Buying your first car is an exciting milestone. It takes an immense about of research and planning but the work pays off in the end. Your first car is usually one of the first big purchases of adult life, and making a mistake could easily be detrimental to your financial stability for years to come. Rather than set you back, your first car needs to function in a way that matches your lifestyle, budget, and hobbies. It should allow you to see what you want to see, go where you want to go, and do what you want to do. In order to find that perfect mix, consider the following tips before you get ready to drive off the lot.
Know Your Budget and Financing Options
Knowing how much you can spend is probably a given, but it’s easy to get caught up in the excitement and forget about the numbers. Your budget should include the largest upfront down payment that you can afford plus the following monthly payments with interest, assuming the car will have to be financed. Keep in mind that interest rates are more likely to be lower with a larger down payment, so make sure to crunch the numbers on interest rates to determine your total cost of the car. Don’t let dealerships hold all the cards – ask your bank, credit union, or insurance provider about interest rates before going to the dealer. This way you’ll be knowledgeable and ready to talk money once you find a car you love.
Understand Buying New vs. Used
Deciding between a new or used car is a calculated decision that significantly affects your budget. Remember, it’s not all about the upfront costs. Depreciation is a big deciding factor here. A new car loses on average 10% of its value the second it leaves the lot. Bought a car worth $20,000? That’s $2,000 you’ll absolutely never get back, even if you decide to sell it the next day. Used cars have lower upfront costs and typically fewer risks. They hold their value longer because they’ve already passed their prime depreciation point. Older models with low mileage can be a great alternative, although harder to find. Shop around frequently on dealership websites to get a feel for the price range of your desired car. Or to get a bigger picture of the market, do a general Google search such as “used Audi for sale in Orlando” or “low mileage Fords in Phoenix.” This way you’ll be able to spot a good deal that you might not be able to find on a dealership lot.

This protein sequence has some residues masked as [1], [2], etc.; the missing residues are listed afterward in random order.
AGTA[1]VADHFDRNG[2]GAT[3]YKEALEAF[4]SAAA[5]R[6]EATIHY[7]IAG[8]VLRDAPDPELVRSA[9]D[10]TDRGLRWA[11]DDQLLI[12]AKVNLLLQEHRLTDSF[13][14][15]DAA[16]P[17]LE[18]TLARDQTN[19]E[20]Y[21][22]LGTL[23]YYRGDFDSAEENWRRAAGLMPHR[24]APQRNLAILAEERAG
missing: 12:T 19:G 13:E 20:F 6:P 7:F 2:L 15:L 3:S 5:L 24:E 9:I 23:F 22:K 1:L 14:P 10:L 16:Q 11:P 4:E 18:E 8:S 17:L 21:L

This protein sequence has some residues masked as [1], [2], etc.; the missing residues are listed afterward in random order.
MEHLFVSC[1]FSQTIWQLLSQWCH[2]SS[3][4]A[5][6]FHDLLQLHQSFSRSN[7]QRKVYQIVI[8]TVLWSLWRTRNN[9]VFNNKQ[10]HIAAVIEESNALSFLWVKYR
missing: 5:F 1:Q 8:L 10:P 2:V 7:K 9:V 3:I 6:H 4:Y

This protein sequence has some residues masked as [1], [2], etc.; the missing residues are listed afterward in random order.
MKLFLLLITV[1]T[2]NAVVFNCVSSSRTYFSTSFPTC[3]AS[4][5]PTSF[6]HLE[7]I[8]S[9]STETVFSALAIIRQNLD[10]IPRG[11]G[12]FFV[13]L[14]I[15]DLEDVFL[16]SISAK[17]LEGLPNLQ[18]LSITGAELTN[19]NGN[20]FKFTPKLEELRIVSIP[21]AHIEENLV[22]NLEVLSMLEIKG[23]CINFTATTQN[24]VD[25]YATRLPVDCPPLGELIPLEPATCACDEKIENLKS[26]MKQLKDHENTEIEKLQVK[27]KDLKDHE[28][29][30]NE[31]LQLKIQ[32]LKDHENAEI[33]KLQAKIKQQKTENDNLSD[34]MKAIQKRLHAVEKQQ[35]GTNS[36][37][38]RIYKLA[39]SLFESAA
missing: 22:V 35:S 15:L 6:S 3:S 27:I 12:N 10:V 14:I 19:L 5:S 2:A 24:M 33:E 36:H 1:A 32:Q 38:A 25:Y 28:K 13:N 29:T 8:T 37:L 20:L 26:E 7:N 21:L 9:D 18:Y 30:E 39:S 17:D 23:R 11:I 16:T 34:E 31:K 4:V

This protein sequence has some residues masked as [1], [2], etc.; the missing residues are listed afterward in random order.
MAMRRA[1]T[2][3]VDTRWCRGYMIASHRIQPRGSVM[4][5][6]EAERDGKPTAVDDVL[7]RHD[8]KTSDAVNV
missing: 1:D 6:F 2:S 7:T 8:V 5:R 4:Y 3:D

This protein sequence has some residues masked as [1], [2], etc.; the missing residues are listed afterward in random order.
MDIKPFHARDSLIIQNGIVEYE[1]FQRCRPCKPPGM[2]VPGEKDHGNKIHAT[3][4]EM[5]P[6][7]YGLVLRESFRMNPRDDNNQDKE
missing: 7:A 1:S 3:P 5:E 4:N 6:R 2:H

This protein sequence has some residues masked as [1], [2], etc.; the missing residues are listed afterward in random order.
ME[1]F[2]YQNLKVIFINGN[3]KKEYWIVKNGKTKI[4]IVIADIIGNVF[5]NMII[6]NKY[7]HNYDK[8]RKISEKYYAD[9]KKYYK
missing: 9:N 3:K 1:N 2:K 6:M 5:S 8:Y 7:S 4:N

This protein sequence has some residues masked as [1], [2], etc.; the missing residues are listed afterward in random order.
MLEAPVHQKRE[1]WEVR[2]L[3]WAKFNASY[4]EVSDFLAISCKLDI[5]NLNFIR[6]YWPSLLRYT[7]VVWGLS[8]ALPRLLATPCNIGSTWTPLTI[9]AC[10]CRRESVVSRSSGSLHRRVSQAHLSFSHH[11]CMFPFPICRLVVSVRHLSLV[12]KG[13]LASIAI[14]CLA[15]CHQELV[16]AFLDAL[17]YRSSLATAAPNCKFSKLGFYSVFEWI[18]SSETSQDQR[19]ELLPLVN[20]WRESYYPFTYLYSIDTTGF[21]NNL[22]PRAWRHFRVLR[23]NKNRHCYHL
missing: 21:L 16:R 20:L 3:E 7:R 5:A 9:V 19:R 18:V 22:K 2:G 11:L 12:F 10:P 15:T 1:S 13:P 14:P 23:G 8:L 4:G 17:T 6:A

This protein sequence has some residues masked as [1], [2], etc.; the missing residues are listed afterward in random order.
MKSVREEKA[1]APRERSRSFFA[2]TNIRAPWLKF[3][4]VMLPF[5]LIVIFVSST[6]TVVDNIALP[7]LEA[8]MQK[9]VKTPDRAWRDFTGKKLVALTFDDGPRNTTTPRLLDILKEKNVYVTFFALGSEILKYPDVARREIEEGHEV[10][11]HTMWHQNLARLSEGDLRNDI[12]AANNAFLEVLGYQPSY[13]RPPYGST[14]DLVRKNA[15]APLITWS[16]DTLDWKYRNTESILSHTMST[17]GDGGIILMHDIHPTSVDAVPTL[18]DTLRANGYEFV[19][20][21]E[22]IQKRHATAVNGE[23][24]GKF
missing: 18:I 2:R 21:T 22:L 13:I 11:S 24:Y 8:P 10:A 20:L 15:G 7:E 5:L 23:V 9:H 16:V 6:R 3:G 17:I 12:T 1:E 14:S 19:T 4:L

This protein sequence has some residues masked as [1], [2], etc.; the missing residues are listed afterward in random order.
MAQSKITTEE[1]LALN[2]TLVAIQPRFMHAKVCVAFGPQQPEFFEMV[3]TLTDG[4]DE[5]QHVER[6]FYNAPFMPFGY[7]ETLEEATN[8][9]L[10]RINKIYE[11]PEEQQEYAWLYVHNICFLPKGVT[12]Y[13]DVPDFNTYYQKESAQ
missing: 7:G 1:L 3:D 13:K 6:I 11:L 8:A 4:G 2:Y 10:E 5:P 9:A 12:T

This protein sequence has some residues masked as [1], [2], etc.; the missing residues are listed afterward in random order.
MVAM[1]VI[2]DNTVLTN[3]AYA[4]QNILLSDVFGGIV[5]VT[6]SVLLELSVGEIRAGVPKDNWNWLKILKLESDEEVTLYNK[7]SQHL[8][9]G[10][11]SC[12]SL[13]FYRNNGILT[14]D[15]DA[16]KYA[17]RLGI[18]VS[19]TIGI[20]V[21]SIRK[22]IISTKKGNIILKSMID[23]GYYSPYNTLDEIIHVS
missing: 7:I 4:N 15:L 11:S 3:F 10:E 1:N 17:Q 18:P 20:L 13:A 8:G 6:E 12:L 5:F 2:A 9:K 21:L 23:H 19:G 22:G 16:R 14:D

Shop Around for Insurance Rates
Insurance is expensive for new drivers, so it’s important to get the best rate possible. Insurance companies consider new drivers to be risky because they’re less experienced and tend to get into more accidents. Be sure to get quotes from a few different insurance companies before purchasing a car. This will be another added expense to your cost each month on top of the monthly payment, so calculating this into your budget is important.
Determine Your Needs
Remember to really think about the functionality that your car needs to have. How many people do you need to fit? What activities do you like to do? What kind of weather will this car endure? It’s key to find a few models that will fit your lifestyle and then focus your research efforts on those. Find out what other people are paying by going to third party websites. Uncover as much as you can about the price and packages available, this way you’ll know exactly what you want and how much it should cost. It’s much easier going into a dealership equipped with prior knowledge because you won’t be pushed into a purchase you aren’t prepared for. And don’t forget to think about your future plans. Will you resell it? Or will you drive it into the ground? After five years of ownership, a new car will be worth 60% less on average. It’s important to determine whether the car will be driven until the end of its useful life, or resold.
Overall, buying your first car requires a bit of work if you want to be successful and save some money. But don’t let it overwhelm you. Use as many resources as possible. Ask your friends, your family, or coworkers for any tips on how they found their car. If it feels like a daunting task, just remember that it all pays off in the long run when you find a great car that can take you on many new adventures.